FRM Update

June 15, 2020

Fed Intervention and Yield Spreads

Over the past three months, the Fed has purchased ~$725bn of agency MBS as part of its effort to stabilize the sector. The buying has been focused on the 30-year pools with lower coupons. The daily total of mortgage purchases has been reduced from a peak of ~$50bn/day to ~$4.5bn/day. The Fed purchased $22.7bn last week, of which the UMBS 2.5% for July settle totaled $9.3bn and the G2SF 2.5% for July settle totaled $3.4bn. The central bank promised Wednesday that “over coming months the Federal Reserve will increase its holdings of Treasury securities and agency residential and commercial mortgage-backed securities at least at the current pace”.  This puts the monthly floor at approximately $40bn for RMBS.

The historic level of Fed purchases has significantly reduced price and spread volatility in the sector. The feverish pace of the Fed support in March brought spreads from the wides that rivalled the level reached in 2008/2009. Nominal 30-year mortgage spreads to Treasuries touched a stressed level of almost 150 bps. Within a week of Fed’s intention to purchase up to $50bn per day of agency MBS, spreads came in to 75 bps.

Nominal spreads for production MBS to Treasurys were mixed on a week-over-week basis. 15-year widened 2 bps to 68 bps and 30-year tightened 3 bps to 105 bps.  The tightening was more prevalent in higher coupons, likely in part by the Fed’s promise to continue to buy mortgages at least at the current pace.

Investor Trading Activity

Financial institutions continue to be active investors as it’s become punitive to hold excess cash as deposit rates generally exceed the Fed Funds rate. There is also some concern that yield spreads may begin to tighten as supply in many sectors is challenged.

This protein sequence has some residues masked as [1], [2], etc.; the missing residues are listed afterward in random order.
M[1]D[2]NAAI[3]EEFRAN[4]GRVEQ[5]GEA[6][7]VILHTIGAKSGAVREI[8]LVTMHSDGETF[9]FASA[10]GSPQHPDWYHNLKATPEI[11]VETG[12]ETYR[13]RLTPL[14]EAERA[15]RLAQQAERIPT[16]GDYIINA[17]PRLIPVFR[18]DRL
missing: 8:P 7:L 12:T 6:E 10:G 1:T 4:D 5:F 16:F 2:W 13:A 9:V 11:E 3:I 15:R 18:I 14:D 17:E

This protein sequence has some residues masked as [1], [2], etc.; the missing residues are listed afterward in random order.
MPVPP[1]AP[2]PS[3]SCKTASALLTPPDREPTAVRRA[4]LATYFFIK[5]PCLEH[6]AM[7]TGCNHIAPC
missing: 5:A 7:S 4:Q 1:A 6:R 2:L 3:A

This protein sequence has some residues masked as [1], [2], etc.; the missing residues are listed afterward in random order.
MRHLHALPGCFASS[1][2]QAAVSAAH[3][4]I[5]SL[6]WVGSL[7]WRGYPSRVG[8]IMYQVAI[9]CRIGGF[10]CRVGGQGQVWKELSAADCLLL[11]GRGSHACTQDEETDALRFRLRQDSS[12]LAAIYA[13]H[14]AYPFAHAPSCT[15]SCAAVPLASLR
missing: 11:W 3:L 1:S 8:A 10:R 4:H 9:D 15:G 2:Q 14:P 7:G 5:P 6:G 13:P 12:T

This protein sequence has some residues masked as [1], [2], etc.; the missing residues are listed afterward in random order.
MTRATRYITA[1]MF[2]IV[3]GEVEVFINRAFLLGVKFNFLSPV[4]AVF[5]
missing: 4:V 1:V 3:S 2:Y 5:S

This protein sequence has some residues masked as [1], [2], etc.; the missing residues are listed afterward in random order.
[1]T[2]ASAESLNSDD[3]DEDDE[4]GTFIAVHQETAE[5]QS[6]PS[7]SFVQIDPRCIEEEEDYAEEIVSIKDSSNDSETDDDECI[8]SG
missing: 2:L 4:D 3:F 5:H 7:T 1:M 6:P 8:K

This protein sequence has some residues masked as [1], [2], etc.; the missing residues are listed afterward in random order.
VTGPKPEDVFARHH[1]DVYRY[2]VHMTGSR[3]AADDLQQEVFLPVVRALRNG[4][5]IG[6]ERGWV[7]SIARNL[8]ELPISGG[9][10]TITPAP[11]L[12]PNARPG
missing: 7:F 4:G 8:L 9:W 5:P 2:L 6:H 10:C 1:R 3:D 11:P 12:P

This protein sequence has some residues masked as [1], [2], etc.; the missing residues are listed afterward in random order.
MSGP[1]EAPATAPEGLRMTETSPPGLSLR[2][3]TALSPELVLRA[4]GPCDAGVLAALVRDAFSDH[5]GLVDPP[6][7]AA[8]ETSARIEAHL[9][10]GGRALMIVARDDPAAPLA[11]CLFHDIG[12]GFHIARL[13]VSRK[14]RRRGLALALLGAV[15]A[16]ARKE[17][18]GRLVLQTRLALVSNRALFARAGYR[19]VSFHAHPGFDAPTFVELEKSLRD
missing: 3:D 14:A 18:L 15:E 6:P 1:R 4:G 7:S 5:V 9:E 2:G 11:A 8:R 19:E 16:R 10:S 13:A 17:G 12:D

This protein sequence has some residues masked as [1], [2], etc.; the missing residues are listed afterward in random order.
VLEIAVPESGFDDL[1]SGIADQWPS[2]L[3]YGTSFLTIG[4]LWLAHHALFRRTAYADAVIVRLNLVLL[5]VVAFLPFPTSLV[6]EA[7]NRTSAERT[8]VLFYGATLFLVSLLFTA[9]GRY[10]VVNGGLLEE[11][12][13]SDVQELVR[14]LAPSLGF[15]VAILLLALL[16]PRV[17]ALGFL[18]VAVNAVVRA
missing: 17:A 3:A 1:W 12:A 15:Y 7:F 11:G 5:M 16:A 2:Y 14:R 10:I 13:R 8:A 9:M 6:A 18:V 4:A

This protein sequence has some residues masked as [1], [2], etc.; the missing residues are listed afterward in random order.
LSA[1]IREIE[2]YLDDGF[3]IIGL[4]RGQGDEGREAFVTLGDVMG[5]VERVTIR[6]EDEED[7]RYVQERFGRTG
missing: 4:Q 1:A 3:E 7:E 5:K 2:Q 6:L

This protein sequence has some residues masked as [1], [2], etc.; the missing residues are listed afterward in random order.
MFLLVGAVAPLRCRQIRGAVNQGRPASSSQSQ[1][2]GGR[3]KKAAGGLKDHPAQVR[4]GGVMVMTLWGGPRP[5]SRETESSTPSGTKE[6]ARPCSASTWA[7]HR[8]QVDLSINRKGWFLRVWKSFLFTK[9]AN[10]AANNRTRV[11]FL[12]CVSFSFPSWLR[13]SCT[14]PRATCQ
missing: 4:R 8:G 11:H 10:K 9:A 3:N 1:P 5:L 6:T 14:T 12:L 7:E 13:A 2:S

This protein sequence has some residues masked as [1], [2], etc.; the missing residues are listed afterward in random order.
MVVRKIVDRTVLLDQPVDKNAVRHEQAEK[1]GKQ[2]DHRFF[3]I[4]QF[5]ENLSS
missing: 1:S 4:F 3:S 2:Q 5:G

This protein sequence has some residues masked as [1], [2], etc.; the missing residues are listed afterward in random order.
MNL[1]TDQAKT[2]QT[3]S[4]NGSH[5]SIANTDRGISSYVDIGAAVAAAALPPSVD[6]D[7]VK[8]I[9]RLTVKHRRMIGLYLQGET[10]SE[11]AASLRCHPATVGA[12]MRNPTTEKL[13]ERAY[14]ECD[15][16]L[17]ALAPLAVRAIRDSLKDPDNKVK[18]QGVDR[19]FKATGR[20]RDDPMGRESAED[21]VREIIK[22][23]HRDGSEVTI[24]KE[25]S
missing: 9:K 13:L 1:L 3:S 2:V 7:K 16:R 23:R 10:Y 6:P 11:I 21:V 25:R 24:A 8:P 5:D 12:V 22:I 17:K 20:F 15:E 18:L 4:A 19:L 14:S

The major positive for the sector is the Fed’s buying of agency MBS. The main concerns from investors are prepayment speeds and supply.

There was broad-based trading activity last week with customers buying securities. New purchase activity has been focused on what the Fed isn’t buying (non-deliverable MBS securities), as these products generally offer wider spreads vs TBA-eligible securities.

Last week activity included the following:

Non-Deliverable Securities:

TBA-Eligible Securities:

Mortgage Rates and Refinance Activity

Mortgage rates declined last week, with the 30-year rate falling 13 bps to 3.39% and the 15-year declining 2 bps to 2.85%. Refinance activity increased 11.4% for the week ending June 5, according to the Mortgage Bankers Association. It is the first increase seen since April 10. The purchase index rose 5.3% and has risen for eight straight weeks to its highest since Jan. 24.

Lenders have the primary/secondary spread at 1.76%, well above its trailing one-year average of 1.29%, in order to manage risk. Still, it is at its tightest spread since April 24. The spread could begin to narrow further, as United Wholesale Mortgage (UWM), which holds nearly a third of the market share in wholesale mortgage lending, is now offering its brokers the ability to offer borrowers 30-year fixed-rate loans as low as 2.5%.  This could have a meaningful impact on refinance activity if other brokers follow UWM’s lead. Investors should continue to use caution when considering higher coupons and larger premiums.

Michael S. Erhardt, CPA

Senior Vice President, Investment Strategies

Vining Sparks IBG, LP

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